“Sixteen-year-old William McNally and fifteen-year-old Thomas Johnson both live in Little Rock, Arkansas, in the summer of 1957. They both love baseball and teasing their little sisters. There’s just one big difference: William is white, and Thomas, the son of William’s family’s maid, is black. After the Supreme Court rules in favor of desegregating public schools, Little Rock Central High School prepares to enroll its first nine African American students, and William and Thomas are caught in the center of a storm.”
“Sylvia is shocked and confused when she is asked to be one of the first black students to attend Central High School, which is scheduled to be integrated in the fall of 1957, whether people like it or not. Before Sylvia makes her final decision, smoldering racial tension in the town ignites into flame. When the smoke clears, she sees clearly that nothing is going to stop the change from coming. It is up to her generation to make it happen, in as many different ways as there are colors in the world.”
“Born in a small town in rural Arkansas, Daisy Bates was a journalist and activist who became one of the foremost civil rights leaders in America. In 1957 she mentored the nine black students who were integrated into Central High School in Little Rock, Arkansas. Her dedication led an acquaintance to call her ‘the bravest woman I have ever known.'”
Memoirs of the Little Rock Nine for Kids
“Long before she was one of the Little Rock Nine, Melba Pattillo Beals was a warrior. Frustrated by the laws that kept African-Americans separate but very much unequal to whites, she had questions. Why couldn’t she drink from a ‘whites only’ fountain? Why couldn’t she feel safe beyond home, or even within the walls of church? Adults all told her: Hold your tongue. Be patient. Know your place. But Beals had the heart of a fighter. With emotive photos, this memoir paints a vivid picture of Beals’s powerful early journey on the road to becoming a champion for equal rights, an acclaimed journalist, a best-selling author, and the recipient of this country’s highest recognition, the Congressional Gold Medal.”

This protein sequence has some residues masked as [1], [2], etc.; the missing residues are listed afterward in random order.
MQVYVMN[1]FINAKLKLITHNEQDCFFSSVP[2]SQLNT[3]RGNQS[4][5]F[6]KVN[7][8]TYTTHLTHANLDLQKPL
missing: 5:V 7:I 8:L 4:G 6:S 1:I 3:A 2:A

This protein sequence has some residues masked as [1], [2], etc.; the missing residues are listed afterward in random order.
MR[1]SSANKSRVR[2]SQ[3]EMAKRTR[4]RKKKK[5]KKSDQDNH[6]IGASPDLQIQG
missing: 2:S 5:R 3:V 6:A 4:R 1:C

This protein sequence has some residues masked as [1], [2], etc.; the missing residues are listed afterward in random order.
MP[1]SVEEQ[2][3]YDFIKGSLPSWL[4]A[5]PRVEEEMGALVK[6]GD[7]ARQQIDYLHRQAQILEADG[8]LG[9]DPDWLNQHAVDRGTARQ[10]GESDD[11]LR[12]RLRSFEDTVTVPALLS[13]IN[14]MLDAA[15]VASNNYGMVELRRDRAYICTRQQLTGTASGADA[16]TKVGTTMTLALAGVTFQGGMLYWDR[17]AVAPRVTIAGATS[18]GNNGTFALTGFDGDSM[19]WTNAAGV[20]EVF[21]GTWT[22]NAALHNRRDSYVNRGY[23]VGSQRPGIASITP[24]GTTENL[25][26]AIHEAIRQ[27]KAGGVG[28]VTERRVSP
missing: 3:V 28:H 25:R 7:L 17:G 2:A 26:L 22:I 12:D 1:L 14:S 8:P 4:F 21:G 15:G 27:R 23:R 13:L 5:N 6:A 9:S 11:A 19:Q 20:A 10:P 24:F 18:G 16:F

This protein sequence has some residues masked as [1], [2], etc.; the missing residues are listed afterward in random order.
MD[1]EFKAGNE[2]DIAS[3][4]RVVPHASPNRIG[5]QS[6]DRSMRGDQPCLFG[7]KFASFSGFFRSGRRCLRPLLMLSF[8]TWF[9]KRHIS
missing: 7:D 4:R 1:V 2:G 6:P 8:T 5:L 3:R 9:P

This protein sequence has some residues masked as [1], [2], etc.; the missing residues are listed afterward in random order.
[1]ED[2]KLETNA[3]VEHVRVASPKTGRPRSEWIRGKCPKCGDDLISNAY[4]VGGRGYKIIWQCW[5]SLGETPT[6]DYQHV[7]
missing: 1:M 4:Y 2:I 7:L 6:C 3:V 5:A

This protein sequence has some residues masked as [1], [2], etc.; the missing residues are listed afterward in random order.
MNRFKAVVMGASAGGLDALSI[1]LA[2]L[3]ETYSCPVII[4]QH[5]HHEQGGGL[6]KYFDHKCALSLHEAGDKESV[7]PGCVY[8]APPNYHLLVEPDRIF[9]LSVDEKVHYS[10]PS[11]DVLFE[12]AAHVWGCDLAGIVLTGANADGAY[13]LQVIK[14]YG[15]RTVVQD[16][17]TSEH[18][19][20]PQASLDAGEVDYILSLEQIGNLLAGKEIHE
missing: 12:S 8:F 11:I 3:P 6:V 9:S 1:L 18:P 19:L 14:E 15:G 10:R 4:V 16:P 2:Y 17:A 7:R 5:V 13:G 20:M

“In 1957, well before Martin Luther King’s ‘I Have a Dream’ speech, Melba Pattillo Beals and eight other teenagers became iconic symbols for the Civil Rights Movement and the dismantling of Jim Crow in the American South as they integrated Little Rock’s Central High School in the wake of the landmark 1954 Supreme Court ruling, Brown v. Board of Education. Throughout her harrowing ordeal, Melba was taunted by her schoolmates and their parents, threatened by a lynch mob’s rope, attacked with lighted sticks of dynamite, and injured by acid sprayed in her eyes. But through it all, she acted with dignity and courage, and refused to back down. It is a story of courage and the bravery of a handful of young, black students who used their voices to influence change during a turbulent time.”
“For Carlotta and the eight other children, simply getting through the door of this admired academic institution involved angry mobs, racist elected officials, and intervention by President Dwight D. Eisenhower, who was forced to send in the 101st Airborne to escort the Nine into the building. But entry was simply the first of many trials. Breaking her silence at last and sharing her story for the first time, Carlotta Walls has written an engrossing memoir that is a testament not only to the power of a single person to make a difference but also to the sacrifices made by families and communities that found themselves a part of history.”
Teaching our kids about the hard part of history is difficult but necessary. I hope these books help you introduce the topic to your kids in a thoughtful and provocative way. Thanks for reading!